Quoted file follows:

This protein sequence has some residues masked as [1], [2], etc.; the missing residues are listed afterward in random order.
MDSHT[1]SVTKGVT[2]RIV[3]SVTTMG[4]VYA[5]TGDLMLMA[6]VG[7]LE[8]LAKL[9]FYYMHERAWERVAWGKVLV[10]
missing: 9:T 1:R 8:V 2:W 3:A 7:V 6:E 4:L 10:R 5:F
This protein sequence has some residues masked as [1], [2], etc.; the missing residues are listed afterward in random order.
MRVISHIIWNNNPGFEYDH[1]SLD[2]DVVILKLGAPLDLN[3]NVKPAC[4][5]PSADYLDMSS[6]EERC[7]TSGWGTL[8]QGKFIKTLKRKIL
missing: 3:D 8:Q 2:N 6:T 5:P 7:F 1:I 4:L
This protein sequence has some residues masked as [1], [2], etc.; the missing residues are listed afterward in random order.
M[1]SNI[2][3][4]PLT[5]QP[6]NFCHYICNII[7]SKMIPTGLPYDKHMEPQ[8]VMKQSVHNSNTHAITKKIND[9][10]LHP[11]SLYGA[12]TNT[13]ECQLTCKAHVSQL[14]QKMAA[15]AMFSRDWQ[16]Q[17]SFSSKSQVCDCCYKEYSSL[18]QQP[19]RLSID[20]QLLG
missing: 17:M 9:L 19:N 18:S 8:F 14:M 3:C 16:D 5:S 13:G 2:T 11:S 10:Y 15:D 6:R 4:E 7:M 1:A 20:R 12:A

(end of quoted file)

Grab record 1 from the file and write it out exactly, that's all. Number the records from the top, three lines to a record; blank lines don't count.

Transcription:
This protein sequence has some residues masked as [1], [2], etc.; the missing residues are listed afterward in random order.
MDSHT[1]SVTKGVT[2]RIV[3]SVTTMG[4]VYA[5]TGDLMLMA[6]VG[7]LE[8]LAKL[9]FYYMHERAWERVAWGKVLV[10]
missing: 9:T 1:R 8:V 2:W 3:A 7:V 6:E 4:L 10:R 5:F